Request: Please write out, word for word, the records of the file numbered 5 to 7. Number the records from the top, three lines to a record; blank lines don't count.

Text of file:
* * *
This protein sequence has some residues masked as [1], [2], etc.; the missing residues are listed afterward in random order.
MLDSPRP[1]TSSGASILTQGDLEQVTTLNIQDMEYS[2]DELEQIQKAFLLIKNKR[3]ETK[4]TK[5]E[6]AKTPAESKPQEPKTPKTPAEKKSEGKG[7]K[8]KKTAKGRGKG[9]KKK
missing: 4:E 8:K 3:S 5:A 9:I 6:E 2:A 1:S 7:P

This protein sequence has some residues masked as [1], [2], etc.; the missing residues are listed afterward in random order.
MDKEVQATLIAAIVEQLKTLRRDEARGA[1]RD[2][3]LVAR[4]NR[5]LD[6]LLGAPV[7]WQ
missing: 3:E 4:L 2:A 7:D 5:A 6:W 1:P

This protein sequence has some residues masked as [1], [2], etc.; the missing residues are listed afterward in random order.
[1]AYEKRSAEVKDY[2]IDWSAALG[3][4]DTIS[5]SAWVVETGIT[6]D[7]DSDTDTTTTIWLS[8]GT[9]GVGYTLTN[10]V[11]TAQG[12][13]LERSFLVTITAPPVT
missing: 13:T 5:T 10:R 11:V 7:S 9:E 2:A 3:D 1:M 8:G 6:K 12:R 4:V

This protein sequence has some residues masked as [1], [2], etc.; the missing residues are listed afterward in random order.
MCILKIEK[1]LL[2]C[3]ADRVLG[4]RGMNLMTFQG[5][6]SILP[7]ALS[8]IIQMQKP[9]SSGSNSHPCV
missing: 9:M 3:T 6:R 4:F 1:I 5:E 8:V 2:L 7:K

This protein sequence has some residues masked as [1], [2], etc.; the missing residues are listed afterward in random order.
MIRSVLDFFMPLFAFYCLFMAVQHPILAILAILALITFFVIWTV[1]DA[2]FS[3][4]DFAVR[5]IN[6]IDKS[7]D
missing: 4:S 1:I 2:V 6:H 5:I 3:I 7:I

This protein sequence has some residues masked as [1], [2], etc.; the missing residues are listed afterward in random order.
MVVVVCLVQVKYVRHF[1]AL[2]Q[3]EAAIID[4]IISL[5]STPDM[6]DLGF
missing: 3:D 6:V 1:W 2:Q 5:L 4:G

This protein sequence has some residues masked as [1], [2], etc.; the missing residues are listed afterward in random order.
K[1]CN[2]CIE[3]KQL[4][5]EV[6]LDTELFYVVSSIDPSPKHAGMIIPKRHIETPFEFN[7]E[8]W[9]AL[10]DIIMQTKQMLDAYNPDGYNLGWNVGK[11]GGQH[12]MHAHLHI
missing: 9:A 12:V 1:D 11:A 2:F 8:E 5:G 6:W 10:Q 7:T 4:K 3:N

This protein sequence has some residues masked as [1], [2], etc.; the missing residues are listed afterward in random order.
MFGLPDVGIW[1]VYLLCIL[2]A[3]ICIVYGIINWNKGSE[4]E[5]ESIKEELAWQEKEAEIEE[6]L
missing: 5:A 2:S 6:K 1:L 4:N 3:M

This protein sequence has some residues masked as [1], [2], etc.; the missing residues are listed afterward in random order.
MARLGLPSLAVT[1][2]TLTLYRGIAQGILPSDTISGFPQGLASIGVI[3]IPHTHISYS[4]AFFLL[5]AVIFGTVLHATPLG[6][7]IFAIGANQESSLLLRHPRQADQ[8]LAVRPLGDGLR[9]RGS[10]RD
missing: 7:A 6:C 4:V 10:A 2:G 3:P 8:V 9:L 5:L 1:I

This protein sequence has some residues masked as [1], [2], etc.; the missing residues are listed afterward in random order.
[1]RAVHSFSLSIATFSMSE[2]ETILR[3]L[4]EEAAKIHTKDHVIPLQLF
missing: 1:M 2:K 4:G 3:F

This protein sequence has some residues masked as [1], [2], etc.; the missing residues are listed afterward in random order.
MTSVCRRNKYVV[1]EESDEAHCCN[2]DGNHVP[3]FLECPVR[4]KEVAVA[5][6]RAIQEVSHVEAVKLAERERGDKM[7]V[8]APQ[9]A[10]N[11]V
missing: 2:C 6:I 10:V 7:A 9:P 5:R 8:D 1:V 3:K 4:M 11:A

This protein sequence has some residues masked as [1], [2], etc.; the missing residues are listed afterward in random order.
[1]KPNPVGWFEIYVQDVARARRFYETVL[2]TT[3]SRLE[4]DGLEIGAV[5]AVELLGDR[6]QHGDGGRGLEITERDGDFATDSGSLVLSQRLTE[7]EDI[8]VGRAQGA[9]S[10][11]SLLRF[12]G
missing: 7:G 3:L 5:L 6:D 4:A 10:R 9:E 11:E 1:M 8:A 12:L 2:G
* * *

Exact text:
This protein sequence has some residues masked as [1], [2], etc.; the missing residues are listed afterward in random order.
MIRSVLDFFMPLFAFYCLFMAVQHPILAILAILALITFFVIWTV[1]DA[2]FS[3][4]DFAVR[5]IN[6]IDKS[7]D
missing: 4:S 1:I 2:V 6:H 5:I 3:I 7:I

This protein sequence has some residues masked as [1], [2], etc.; the missing residues are listed afterward in random order.
MVVVVCLVQVKYVRHF[1]AL[2]Q[3]EAAIID[4]IISL[5]STPDM[6]DLGF
missing: 3:D 6:V 1:W 2:Q 5:L 4:G

This protein sequence has some residues masked as [1], [2], etc.; the missing residues are listed afterward in random order.
K[1]CN[2]CIE[3]KQL[4][5]EV[6]LDTELFYVVSSIDPSPKHAGMIIPKRHIETPFEFN[7]E[8]W[9]AL[10]DIIMQTKQMLDAYNPDGYNLGWNVGK[11]GGQH[12]MHAHLHI
missing: 9:A 12:V 1:D 11:A 2:F 8:E 5:G 6:W 10:Q 7:T 4:K 3:N